by John Kaverman, Pad Print Pros, LLC
Specializing in the pad printing process for nearly 20 years, I’ve had the opportunity to visit hundreds of companies, review thousands of different applications and train thousands of people at various levels within each organization.
What I’ve learned is that a majority of problems experienced with the pad printing process normally are the result of the same, common mistakes. Some of these mistakes are due to ignorance, whereas others are the direct result of ill-conceived efforts to “save money.” This article will review some of these common mistakes, the impact on the process and immediate actions for correcting them.
The production environment plays an important role in pad printing, just as it does in any wet ink film transfer process. Ideally, pad printing operations should be conducted in a controlled environment, with temperatures between 68-72 degrees Fahrenheit and relative humidity of 55 percent, +/-10 percent. The inks, plates, pads and materials to be printed also should be acclimated to these conditions.
If quality throughput is the goal, a controlled environment is a necessity. Otherwise, pick one: quality or throughput. While printing with quality results in an uncontrolled environment is entirely possible, the quality almost always comes at the expense of throughput. In an uncontrolled environment, time is invariably lost “dialing in” and maintaining ink transfer efficiency.
If controlling the entire production environment isn’t cost effective, at least consider purchasing a printing platform that features a controlled enclosure. In Europe, where utility costs make controlling the environment almost impossible to justify, companies use printing platforms that incorporate temperature and humidity control, as well as HEPA filtration.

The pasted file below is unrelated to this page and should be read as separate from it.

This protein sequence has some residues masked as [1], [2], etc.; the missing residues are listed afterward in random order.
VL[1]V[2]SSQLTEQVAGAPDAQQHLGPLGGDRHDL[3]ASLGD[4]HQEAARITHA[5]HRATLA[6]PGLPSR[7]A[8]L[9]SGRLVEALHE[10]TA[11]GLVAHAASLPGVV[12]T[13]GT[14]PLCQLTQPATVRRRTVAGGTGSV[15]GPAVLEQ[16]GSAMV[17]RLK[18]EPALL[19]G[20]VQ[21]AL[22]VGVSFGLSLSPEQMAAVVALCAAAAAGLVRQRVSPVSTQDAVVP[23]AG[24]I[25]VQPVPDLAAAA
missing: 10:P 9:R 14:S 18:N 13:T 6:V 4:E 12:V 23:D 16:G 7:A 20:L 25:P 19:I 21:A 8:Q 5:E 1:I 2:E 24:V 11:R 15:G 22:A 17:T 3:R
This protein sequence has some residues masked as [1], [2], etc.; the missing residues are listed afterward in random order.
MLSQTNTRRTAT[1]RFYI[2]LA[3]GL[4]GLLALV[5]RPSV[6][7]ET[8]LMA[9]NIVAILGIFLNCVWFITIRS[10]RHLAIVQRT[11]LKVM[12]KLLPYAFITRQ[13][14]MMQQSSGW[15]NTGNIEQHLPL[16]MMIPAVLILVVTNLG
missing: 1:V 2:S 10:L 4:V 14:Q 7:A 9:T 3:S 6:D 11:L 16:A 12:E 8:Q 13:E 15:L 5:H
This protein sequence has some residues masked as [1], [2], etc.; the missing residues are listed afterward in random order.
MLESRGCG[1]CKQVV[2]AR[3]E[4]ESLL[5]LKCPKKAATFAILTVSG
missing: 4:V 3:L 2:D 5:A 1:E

Regardless of whether using a laser to engrave or a film to photo engrave or chemically etch the clichés, nothing performed downstream in the process can compensate for bad artwork. Therefore, it is imperative to start with correctly formatted (vector) graphics.
Typically, these are generated in Adobe Illustrator, CorelDraw or similar programs that convert all text and lines to curves, which can be filled 100-percent black. Exporting or “saving as” graphics from programs without first converting to curves will not produce the desired results. For example, design and 3D modeling programs, word processing and photo manipulating programs are not capable of producing or exporting as correctly formatted vector graphics, so the art department of the pad printing supplier will have to redraw those files. That means time and money.
When creating film for use in exposing clichés for either photo engraving (photopolymer) or chemically etching (steel) clichés, it is important that the film and/or film output device be capable of producing an image with sufficient density (opacity). Photopolymer coatings and photo-resist harden (cross-link) from the bottom up. When the image is not dense enough and some percentage of the UV light gets through, the result is a cliché that is too shallow or completely unusable.
Often, companies that screen print wish to use their screen film output device to create films for pad printing. While this sometimes is successful, those occurrences are the exception, rather than the rule. To be safe, always output a film and send it to the pad printing cliché supplier, asking them to do a test exposure to verify that the density is correct.
The orientation of the film used in cliché exposure should be “emulsion down,” as illustrated in Figure 1. If the emulsion of the film is on the top of the film, the light from the exposure will undercut the image, resulting in poor edge resolution and/or the complete loss of fine lines and details, such as trademarks.